All similar triangles have the same shape. These shapes can be classified using complex numbers

For example, an equilateral triangle can be expressed by complex numbers 0, 1, (1 + i √3)/2. Lester and Artzy call the ratio
S(u,v,w) = (u −w)/(u − v) the shape of triangle (u, v, w). Then the shape of the equilateral triangle is
(0–(1+ √3)/2)/(0–1) = ( 1 + i √3)/2 = cos(60°) + i sin(60°) = exp(i π/3).
For any affine transformation of the Gaussian plane, z mapping to a z + b, a ≠ 0, a triangle is transformed but does not change its shape. Hence shape is an invariant of affine geometry. The shape p = S(u,v,w) depends on the order of the arguments of function S, but permutations lead to related values. For instance,
1 - p = 1 - (u-w)/(u-v) = (w-v)/(u-v) = (v-w)/(v-u) = S(v,u,w). Also p^{-1} = S(u,w,v).
Combining these permutations gives S(v,w,u) = (1 - p)^{-1}. Furthermore,
p(1-p)^{-1} = S(u,v,w)S(v,w,u)=(u-w)/(v-w)=S(w,v,u). These relations are "conversion rules" for shape of a triangle.
The shape of a quadrilateral is associated with two complex numbers p,q. If the quadrilateral has vertices u,v,w,x, then p = S(u,v,w) and q = S(v,w,x). Artzy proves these propositions about quadrilateral shapes:
If p=(1-q)^{-1}, then the quadrilateral is a parallelogram.
If a parallelogram has |arg p| = |arg q|, then it is a rhombus.
When p = 1 + i and q = (1 + i)/2, then the quadrilateral is square.
If p = r(1-q^{-1}) and sgn r = sgn(Im p), then the quadrilateral is a trapezoid.
A polygon (z_1, z_2,...z_n) has a shape defined by n – 2 complex numbers S(z_j,z_{j+1},z_{j+2}), \ j=1,...,n-2. The polygon bounds a convex set when all these shape components have imaginary components of the same sign.[6]

## Those over-sized tennis balls used for autographs

## Triangles are everywhere

Or maybe I've been going through some psychosis

Love me a good triangle though

http://www.youtube.com/watch?v=o2Z6tDSb6c8

## :/

Well, that's the psychosis confirmed

## BalonzFeed

## MAN

## Is woman, man shaped?

## i'm not sure

ho_fo might know

## strawberry shape delights

## Balonz sounds like a shape tbf

sounds like balloons...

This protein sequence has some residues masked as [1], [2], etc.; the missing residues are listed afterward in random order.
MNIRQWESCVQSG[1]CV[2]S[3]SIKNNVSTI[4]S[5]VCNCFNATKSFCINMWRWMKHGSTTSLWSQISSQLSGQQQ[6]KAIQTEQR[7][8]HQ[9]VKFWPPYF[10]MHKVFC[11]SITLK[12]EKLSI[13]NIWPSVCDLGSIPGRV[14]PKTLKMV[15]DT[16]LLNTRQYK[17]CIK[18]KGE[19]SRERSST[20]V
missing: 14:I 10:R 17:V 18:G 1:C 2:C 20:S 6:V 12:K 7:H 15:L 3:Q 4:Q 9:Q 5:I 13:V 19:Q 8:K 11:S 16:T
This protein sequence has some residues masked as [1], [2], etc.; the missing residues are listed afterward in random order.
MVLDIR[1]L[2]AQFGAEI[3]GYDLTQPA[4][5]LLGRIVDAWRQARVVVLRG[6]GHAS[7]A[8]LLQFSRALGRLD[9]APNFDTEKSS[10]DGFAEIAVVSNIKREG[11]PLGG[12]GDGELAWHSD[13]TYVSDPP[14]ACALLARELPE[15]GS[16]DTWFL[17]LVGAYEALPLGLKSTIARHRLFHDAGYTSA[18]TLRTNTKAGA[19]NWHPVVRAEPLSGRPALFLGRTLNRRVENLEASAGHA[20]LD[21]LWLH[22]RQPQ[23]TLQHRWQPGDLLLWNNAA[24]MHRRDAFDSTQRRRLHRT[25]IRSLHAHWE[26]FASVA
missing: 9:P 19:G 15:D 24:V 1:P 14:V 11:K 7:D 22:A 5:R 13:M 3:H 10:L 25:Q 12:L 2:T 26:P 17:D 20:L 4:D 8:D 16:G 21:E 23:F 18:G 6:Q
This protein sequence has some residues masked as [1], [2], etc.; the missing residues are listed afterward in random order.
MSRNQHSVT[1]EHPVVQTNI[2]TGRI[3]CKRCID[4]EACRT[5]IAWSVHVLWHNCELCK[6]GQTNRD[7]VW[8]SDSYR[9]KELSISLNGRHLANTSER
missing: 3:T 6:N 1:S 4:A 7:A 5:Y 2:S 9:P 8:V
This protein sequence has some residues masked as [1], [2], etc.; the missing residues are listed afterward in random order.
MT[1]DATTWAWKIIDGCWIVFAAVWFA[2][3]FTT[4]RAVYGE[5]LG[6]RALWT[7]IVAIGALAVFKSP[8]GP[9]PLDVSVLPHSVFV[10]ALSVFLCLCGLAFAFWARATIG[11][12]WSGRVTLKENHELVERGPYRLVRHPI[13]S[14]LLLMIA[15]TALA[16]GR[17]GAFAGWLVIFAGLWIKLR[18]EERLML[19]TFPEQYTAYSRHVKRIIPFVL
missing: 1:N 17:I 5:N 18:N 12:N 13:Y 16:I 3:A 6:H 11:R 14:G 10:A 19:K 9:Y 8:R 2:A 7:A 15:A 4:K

## actually it sounds like a pair of french palls

## Brick shaped. There's got to be quite a lot of bricks.

All similar triangles have the same shape. These shapes can be classified using complex numbers

For example, an equilateral triangle can be expressed by complex numbers 0, 1, (1 + i √3)/2. Lester and Artzy call the ratio

S(u,v,w) = (u −w)/(u − v) the shape of triangle (u, v, w). Then the shape of the equilateral triangle is

(0–(1+ √3)/2)/(0–1) = ( 1 + i √3)/2 = cos(60°) + i sin(60°) = exp(i π/3).

For any affine transformation of the Gaussian plane, z mapping to a z + b, a ≠ 0, a triangle is transformed but does not change its shape. Hence shape is an invariant of affine geometry. The shape p = S(u,v,w) depends on the order of the arguments of function S, but permutations lead to related values. For instance,

1 - p = 1 - (u-w)/(u-v) = (w-v)/(u-v) = (v-w)/(v-u) = S(v,u,w). Also p^{-1} = S(u,w,v).

Combining these permutations gives S(v,w,u) = (1 - p)^{-1}. Furthermore,

p(1-p)^{-1} = S(u,v,w)S(v,w,u)=(u-w)/(v-w)=S(w,v,u). These relations are "conversion rules" for shape of a triangle.

The shape of a quadrilateral is associated with two complex numbers p,q. If the quadrilateral has vertices u,v,w,x, then p = S(u,v,w) and q = S(v,w,x). Artzy proves these propositions about quadrilateral shapes:

If p=(1-q)^{-1}, then the quadrilateral is a parallelogram.

If a parallelogram has |arg p| = |arg q|, then it is a rhombus.

When p = 1 + i and q = (1 + i)/2, then the quadrilateral is square.

If p = r(1-q^{-1}) and sgn r = sgn(Im p), then the quadrilateral is a trapezoid.

A polygon (z_1, z_2,...z_n) has a shape defined by n – 2 complex numbers S(z_j,z_{j+1},z_{j+2}), \ j=1,...,n-2. The polygon bounds a convex set when all these shape components have imaginary components of the same sign.[6]

## ↑ '[6]'!

## lines that are not straight

## or spheroids (blobs that are not perfect spheres)

## fractals

## big egg